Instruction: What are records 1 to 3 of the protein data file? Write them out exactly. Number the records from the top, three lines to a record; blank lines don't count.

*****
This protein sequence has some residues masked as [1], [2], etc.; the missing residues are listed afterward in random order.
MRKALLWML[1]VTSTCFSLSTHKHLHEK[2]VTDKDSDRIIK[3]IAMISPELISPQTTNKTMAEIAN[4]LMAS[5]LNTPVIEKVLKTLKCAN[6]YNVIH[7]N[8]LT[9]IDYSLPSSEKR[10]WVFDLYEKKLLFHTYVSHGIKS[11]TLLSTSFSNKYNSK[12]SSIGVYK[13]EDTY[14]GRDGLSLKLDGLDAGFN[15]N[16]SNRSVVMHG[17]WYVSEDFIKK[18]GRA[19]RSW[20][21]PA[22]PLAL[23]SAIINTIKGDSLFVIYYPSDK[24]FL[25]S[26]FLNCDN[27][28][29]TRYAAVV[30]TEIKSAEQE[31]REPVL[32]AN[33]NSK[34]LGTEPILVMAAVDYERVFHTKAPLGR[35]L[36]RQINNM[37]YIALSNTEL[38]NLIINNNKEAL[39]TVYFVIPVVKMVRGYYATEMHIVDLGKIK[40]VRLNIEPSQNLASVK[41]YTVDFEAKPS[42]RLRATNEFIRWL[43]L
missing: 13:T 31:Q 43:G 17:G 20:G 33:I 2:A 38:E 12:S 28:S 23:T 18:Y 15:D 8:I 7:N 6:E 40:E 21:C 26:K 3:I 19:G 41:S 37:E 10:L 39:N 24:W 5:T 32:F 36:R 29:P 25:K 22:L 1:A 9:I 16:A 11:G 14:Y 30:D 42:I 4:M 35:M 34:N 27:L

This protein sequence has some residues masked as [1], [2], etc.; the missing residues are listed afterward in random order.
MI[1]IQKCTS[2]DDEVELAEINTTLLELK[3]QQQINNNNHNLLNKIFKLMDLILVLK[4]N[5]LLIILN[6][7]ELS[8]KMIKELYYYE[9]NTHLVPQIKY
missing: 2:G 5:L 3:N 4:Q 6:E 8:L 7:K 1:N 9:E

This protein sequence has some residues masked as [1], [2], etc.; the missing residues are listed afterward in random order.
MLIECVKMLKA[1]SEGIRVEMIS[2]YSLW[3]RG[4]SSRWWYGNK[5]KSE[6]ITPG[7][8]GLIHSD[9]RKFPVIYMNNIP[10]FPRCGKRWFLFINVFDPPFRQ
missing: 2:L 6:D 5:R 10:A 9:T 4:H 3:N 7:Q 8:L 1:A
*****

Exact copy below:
This protein sequence has some residues masked as [1], [2], etc.; the missing residues are listed afterward in random order.
MRKALLWML[1]VTSTCFSLSTHKHLHEK[2]VTDKDSDRIIK[3]IAMISPELISPQTTNKTMAEIAN[4]LMAS[5]LNTPVIEKVLKTLKCAN[6]YNVIH[7]N[8]LT[9]IDYSLPSSEKR[10]WVFDLYEKKLLFHTYVSHGIKS[11]TLLSTSFSNKYNSK[12]SSIGVYK[13]EDTY[14]GRDGLSLKLDGLDAGFN[15]N[16]SNRSVVMHG[17]WYVSEDFIKK[18]GRA[19]RSW[20][21]PA[22]PLAL[23]SAIINTIKGDSLFVIYYPSDK[24]FL[25]S[26]FLNCDN[27][28][29]TRYAAVV[30]TEIKSAEQE[31]REPVL[32]AN[33]NSK[34]LGTEPILVMAAVDYERVFHTKAPLGR[35]L[36]RQINNM[37]YIALSNTEL[38]NLIINNNKEAL[39]TVYFVIPVVKMVRGYYATEMHIVDLGKIK[40]VRLNIEPSQNLASVK[41]YTVDFEAKPS[42]RLRATNEFIRWL[43]L
missing: 13:T 31:Q 43:G 17:G 20:G 33:I 2:A 38:E 12:S 28:S 23:T 18:Y 15:D 8:I 7:N 6:E 40:E 21:C 26:K 3:I 19:G 41:S 37:E 10:L 39:N 24:W 5:T 32:F 36:R 29:P 25:K 22:L 1:A 9:I 16:A 11:G 14:Y 30:D 42:I 4:M 35:M 34:N 27:L

This protein sequence has some residues masked as [1], [2], etc.; the missing residues are listed afterward in random order.
MI[1]IQKCTS[2]DDEVELAEINTTLLELK[3]QQQINNNNHNLLNKIFKLMDLILVLK[4]N[5]LLIILN[6][7]ELS[8]KMIKELYYYE[9]NTHLVPQIKY
missing: 2:G 5:L 3:N 4:Q 6:E 8:L 7:K 1:N 9:E

This protein sequence has some residues masked as [1], [2], etc.; the missing residues are listed afterward in random order.
MLIECVKMLKA[1]SEGIRVEMIS[2]YSLW[3]RG[4]SSRWWYGNK[5]KSE[6]ITPG[7][8]GLIHSD[9]RKFPVIYMNNIP[10]FPRCGKRWFLFINVFDPPFRQ
missing: 2:L 6:D 5:R 10:A 9:T 4:H 3:N 7:Q 8:L 1:A